Monday, 9 July 2012

£12m interpreter savings 'unlikely'

9 July 2012

£12m interpreter savings 'unlikely'
A new contract for providing interpreters in courts is unlikely to meet an expected £12 million saving in its first year, the Government has admitted.
The national scheme, run by Applied Language Solutions (ALS), has been plagued by reports of cases being delayed or abandoned as a result of translators failing to turn up or making mistakes.
Justice minister Lord McNally said ALS had made "a very poor start to this contract" but there had since been big improvements.
Labour's Lord Harrison asked at question time in the House of Lords whether the Government would revise down the "original £12 million estimate" of cost savings.
Lord McNally replied: "I presume that some of the original estimates of a £12 million saving in this first year will probably not be achieved - that makes common sense - but this isn't a solution just for this year but a long-term solution which we hope, once it is bedded down, will give the service and quality required."
Baroness Coussins, an independent crossbench peer and vice president of the Chartered Institute of Linguists, said she understood the company was "supplying performance data to the Government which suggests they are dong a good job".
But she added: "These figures come without any independent verification or audit and they tell a very different story from the complaints we are hearing daily from judges and others about the failure to provide interpreters or the sending of unqualified, inexperienced people with no experience of simultaneous interpreting and some who are simply incompetent, in one case not understanding the difference between murder and manslaughter."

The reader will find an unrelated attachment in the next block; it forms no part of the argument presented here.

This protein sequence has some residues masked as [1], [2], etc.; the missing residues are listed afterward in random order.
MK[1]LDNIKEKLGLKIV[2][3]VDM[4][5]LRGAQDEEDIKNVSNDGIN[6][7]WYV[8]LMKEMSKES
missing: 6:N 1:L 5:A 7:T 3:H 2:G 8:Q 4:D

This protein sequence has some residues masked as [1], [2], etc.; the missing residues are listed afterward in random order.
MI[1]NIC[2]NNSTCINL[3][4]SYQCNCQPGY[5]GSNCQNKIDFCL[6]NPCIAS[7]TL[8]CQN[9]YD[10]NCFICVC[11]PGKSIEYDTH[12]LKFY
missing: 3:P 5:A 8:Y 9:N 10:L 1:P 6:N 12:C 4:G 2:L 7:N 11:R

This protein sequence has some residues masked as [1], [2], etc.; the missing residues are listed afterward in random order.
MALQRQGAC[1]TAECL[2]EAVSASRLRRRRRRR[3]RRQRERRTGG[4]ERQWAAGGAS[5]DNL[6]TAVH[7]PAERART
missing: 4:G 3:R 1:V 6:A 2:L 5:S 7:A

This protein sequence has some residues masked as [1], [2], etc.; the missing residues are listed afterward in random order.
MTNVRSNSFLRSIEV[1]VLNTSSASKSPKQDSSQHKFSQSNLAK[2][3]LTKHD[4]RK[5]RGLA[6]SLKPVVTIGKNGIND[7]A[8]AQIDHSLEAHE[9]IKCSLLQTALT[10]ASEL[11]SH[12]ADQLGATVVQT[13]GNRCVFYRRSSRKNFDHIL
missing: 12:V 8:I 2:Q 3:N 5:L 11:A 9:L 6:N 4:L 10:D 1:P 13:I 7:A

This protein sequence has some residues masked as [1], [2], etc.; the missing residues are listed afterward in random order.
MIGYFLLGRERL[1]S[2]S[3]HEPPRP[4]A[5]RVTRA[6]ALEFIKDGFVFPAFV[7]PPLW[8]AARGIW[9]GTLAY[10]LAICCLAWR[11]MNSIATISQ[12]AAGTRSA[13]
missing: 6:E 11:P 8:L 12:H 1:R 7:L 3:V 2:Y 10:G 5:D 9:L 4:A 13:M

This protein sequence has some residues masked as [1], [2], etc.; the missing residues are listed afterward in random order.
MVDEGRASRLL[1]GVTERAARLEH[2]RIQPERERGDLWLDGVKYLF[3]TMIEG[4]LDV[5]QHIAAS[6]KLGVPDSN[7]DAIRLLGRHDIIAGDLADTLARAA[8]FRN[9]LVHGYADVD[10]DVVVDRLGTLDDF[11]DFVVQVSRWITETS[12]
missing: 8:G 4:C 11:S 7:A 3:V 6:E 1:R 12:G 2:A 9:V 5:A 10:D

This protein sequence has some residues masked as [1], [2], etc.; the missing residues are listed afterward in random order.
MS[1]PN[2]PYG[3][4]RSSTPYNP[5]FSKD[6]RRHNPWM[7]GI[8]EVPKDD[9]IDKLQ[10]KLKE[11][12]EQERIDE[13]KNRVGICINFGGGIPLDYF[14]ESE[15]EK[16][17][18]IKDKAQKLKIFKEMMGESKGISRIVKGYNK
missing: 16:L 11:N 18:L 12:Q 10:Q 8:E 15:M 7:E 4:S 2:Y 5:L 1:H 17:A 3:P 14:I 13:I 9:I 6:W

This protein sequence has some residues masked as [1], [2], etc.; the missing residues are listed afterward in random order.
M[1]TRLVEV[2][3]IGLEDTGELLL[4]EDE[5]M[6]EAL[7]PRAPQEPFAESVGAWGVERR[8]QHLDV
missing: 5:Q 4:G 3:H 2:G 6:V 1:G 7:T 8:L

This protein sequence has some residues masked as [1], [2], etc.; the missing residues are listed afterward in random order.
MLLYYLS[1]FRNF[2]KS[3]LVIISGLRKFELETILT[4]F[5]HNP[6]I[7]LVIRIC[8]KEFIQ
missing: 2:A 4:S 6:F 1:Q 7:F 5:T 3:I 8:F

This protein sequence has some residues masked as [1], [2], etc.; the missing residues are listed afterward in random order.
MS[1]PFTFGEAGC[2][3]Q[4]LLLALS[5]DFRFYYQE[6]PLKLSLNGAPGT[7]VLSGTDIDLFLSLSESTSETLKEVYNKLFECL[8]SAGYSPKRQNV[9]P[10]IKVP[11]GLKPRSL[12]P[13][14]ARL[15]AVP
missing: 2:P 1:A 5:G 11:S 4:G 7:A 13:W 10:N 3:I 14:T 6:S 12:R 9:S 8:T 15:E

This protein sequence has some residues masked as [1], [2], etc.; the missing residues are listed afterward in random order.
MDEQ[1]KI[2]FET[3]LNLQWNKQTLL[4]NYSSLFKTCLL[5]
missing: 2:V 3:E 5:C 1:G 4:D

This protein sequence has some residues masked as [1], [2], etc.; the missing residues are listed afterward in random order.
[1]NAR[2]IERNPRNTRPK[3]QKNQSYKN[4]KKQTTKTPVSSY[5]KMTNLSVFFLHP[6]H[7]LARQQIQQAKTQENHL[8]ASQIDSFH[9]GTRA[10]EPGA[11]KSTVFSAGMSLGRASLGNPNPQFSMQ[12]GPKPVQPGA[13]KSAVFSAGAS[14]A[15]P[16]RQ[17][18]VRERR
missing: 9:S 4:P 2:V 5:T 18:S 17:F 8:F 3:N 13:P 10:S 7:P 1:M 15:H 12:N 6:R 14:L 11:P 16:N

And retired senior judge Baroness Butler-Sloss, a crossbencher, asked Lord McNally: "Are you aware of the extent of disruption and delay to criminal trials as a result of serious inaccuracies of court interpreting which is not only leading to very considerable cost but also concerns have been raised by judges across the country, particularly in London, in Birmingham and in Leeds?"
Lord McNally said the Ministry of Justice had a "massive interest in making sure Applied Language Solutions provides the quality of service for which it is contracted".
He added: "There has been improvement and we are talking about a system where there are some 800 requests a day for such interpretation - in the first quarter of its operation some 26,000 requests in 142 languages. One has got to get complaints about performance into perspective."

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